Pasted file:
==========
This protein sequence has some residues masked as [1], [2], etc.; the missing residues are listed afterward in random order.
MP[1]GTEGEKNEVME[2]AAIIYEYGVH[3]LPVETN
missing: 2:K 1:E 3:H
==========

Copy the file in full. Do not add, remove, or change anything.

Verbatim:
This protein sequence has some residues masked as [1], [2], etc.; the missing residues are listed afterward in random order.
MP[1]GTEGEKNEVME[2]AAIIYEYGVH[3]LPVETN
missing: 2:K 1:E 3:H